The president of the main farmers’ union, the Fedération Nationale des Syndicats d’Exploitants Agricoles (FNSEA) Jean Michel Le Metayer called for “a pause in agri-environmental measures” and the suspension of new measures. For French speaking readers, the (short) video is here.
The Ministry of agriculture seems sympathetic with this position, even though Nicolas Sarkozy has recently positioned himself as greener than his predecessors, with initiatives under a framework law called the “Grenelle of the environment” and a carbon tax (it turns out that farmers should be exempted from paying this tax, eventually). The French minister Bruno Le Maire apparently said a few days after that, indeed, a revision of the agri-environmental measures (AEM) was necessary and that it should start with an inventory of the provisions adopted throughout the Union according to the newspaper Le Figaro. On January 13 Le Maire unveiled a proposal for a new agricultural law to be discussed by the Parliament with little apparent concern for the protection of the environment.
The idea of suspending agri-environmental measures is bizarre, given that they are voluntary measures that are highly appreciated by farmers in some regions, providing often a third or more of the farm incomes in mountainous regions for example. So what did the FNSEA president actually mean? After some inquiry, it seems that he actually used the term “agri-environmental measures” for CAP jargon ignorant journalists. He was not in fact targeting the AEMs, i.e. second pillar measures, but rather the GAECs (Good Agri-Environmental Conditions, i.e. a set of technical constraints that farmers needed to respect in order to receive the Single Farm Payments, under Pillar 1, part of what is sometimes known as cross-compliance), as well as “any element of regulation that imposes environmental constraints such as the Nitrate Directive, or national measures under the new Grenelle law framewok” (FNSEA sources). Le Metayer argued in the interview that because of low prices and low incomes, farmers could not afford the ever growing stream of environmental regulations.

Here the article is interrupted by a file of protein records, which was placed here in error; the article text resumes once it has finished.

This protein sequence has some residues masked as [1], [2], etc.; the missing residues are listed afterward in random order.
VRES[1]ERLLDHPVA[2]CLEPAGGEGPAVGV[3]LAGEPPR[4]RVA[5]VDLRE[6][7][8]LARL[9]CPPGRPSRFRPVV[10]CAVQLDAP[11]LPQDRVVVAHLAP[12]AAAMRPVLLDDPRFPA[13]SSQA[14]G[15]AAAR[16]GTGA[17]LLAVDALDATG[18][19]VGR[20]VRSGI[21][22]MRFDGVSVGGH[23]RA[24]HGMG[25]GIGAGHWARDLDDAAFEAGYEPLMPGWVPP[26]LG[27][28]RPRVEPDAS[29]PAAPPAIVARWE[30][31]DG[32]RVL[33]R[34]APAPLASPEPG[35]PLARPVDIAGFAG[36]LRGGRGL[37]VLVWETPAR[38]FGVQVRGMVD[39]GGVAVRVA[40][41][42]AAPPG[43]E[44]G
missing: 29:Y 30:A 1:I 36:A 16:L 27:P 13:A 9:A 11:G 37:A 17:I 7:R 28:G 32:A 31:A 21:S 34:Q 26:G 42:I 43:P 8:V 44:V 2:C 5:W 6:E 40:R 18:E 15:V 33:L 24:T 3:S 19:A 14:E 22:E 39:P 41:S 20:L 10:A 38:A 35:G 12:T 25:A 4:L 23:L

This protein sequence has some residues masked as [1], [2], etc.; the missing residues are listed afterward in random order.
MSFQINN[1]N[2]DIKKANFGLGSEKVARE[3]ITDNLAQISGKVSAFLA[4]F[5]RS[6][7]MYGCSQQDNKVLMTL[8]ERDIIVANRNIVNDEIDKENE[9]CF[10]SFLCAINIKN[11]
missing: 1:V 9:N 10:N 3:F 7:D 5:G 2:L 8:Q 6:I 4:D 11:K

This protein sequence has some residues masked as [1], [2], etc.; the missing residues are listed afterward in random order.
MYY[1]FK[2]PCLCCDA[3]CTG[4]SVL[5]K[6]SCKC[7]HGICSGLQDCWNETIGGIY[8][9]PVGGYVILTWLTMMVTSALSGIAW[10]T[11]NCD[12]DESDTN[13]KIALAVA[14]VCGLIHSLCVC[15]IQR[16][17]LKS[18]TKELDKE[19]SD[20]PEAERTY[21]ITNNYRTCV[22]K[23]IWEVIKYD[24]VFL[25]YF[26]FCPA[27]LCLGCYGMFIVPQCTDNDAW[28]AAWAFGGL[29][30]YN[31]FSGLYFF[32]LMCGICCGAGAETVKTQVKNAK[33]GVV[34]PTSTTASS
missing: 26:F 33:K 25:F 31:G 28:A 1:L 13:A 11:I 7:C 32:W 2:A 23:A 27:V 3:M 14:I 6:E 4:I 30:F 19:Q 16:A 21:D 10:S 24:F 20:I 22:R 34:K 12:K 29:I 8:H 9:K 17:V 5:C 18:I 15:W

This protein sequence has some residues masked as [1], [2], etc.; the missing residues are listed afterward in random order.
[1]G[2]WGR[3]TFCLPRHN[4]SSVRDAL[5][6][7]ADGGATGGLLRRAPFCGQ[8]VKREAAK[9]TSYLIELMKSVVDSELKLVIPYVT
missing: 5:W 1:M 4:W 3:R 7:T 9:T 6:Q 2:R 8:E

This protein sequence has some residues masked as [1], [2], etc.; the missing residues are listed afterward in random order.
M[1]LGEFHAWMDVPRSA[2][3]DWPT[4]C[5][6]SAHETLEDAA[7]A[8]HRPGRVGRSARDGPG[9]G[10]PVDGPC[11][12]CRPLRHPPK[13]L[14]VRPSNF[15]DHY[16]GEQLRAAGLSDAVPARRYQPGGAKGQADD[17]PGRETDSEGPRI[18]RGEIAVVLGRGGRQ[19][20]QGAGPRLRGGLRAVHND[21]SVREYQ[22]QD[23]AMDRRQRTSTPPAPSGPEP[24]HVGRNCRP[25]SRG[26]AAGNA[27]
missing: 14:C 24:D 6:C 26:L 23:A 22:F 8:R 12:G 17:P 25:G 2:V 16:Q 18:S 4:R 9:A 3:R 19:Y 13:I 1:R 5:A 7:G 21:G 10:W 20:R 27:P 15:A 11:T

To FNSEA’s defense, some of the constraints imposed in 2009 turned out to be ill-designed in some regions. For example, farmers had to plant intermediate crops between harvests so as to keep soil covered and reduce nitrate leaching. In some areas, the lack of rain when these crops were planted resulted in extra costs without any environmental benefit. However, the FNSEA position sends an awkward signal regarding farmers’ image in the public opinion, while water pollution with nitrates makes headlines every summer. More worryingly, Le Metayer’s demand shows how much the the anti-environmental stance is widespread among the mainstream French farm lobby (another farmer’s union, the Coordination Rurale runs perhaps an even more anti-environmental program than the FNSEA). The FNSEA is highly representative and about to win again a majority in one of the main instances that co-manage the agricultural sector with the government in France. Only a minority of farmers belonging to the left wing Conféderation Paysanne seems in favour of a greener CAP, but their position regarding market regulation makes them hardly credible in the European debate (they favour a system of generalized quotas and a complex set of coupled payments restricted to small farms). A fringe of enlightened entrepreneurial farmers, the Société des Agriculteurs de France is open to produce public goods as much as wheat if the CAP pays them for that, but this is more a think tank than a powerful union.
It is hard to make predictions regarding the future behaviour of France as far as the coming debate on the CAP is concerned. With France becoming a net contributor to the CAP, the unholy alliance between the ministry and agriculture and the ministry of finance to defend large CAP budget is about to end. The former minister, Michel Barnier, used Health Check flexibility to reallocate 1.4 billion euro of Single Farm Payments towards the extensive grass-fed livestock sector. This has turned the powerful cereal producers against the government. Given that farm incomes have decreased much more than the EU average in 2009, the Ministry of agriculture can hardly afford more radicalization of the farmers, and his apparent scorn for environmental causes is perhaps tactic. However the historical aversion of the FNSEA for the environment has been particularly effective in the past. France will certainly resist any greening of the CAP in the future.